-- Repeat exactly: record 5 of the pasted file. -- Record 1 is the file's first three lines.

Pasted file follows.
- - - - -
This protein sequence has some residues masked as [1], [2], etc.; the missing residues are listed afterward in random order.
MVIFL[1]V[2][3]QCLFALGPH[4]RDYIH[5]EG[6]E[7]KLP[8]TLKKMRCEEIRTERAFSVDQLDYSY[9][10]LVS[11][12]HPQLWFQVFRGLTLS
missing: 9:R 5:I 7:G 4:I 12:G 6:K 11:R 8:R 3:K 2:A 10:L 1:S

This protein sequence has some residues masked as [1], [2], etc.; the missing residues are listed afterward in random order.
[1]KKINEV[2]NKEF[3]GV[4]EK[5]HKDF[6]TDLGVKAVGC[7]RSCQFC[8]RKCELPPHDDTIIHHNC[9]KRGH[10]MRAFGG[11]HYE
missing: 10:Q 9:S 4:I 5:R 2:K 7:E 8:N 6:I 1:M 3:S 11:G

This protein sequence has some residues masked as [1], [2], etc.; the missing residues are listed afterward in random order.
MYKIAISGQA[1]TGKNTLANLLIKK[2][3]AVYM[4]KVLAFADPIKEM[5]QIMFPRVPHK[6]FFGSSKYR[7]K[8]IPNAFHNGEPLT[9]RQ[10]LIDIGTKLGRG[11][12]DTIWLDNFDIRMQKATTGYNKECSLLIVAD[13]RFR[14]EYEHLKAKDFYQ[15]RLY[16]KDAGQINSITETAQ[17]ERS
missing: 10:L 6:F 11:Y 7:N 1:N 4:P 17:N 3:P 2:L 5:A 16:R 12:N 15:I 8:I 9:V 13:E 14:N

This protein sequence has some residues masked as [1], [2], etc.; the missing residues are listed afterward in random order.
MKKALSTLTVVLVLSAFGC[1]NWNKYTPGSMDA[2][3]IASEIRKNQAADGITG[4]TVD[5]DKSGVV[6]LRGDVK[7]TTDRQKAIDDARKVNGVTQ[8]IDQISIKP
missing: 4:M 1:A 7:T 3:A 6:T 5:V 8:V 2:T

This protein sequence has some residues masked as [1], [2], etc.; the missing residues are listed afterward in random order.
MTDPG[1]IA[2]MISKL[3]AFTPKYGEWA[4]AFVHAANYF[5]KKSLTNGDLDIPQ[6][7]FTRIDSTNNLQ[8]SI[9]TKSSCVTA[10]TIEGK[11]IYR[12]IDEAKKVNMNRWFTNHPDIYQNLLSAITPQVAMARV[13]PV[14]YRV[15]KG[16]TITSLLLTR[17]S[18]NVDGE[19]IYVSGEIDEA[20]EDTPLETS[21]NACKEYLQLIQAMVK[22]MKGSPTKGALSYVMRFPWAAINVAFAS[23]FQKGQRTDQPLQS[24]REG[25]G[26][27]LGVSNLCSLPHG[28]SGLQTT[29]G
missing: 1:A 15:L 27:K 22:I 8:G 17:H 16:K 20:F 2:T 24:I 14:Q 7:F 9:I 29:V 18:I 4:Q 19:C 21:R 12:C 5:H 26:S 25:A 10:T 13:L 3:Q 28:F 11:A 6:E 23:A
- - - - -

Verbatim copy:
This protein sequence has some residues masked as [1], [2], etc.; the missing residues are listed afterward in random order.
MTDPG[1]IA[2]MISKL[3]AFTPKYGEWA[4]AFVHAANYF[5]KKSLTNGDLDIPQ[6][7]FTRIDSTNNLQ[8]SI[9]TKSSCVTA[10]TIEGK[11]IYR[12]IDEAKKVNMNRWFTNHPDIYQNLLSAITPQVAMARV[13]PV[14]YRV[15]KG[16]TITSLLLTR[17]S[18]NVDGE[19]IYVSGEIDEA[20]EDTPLETS[21]NACKEYLQLIQAMVK[22]MKGSPTKGALSYVMRFPWAAINVAFAS[23]FQKGQRTDQPLQS[24]REG[25]G[26][27]LGVSNLCSLPHG[28]SGLQTT[29]G
missing: 1:A 15:L 27:K 22:I 8:G 17:H 16:K 20:F 2:T 24:I 14:Q 7:F 9:I 29:V 18:I 4:Q 19:C 21:R 12:C 5:H 26:S 25:A 10:T 13:L 3:Q 28:F 11:A 6:E 23:A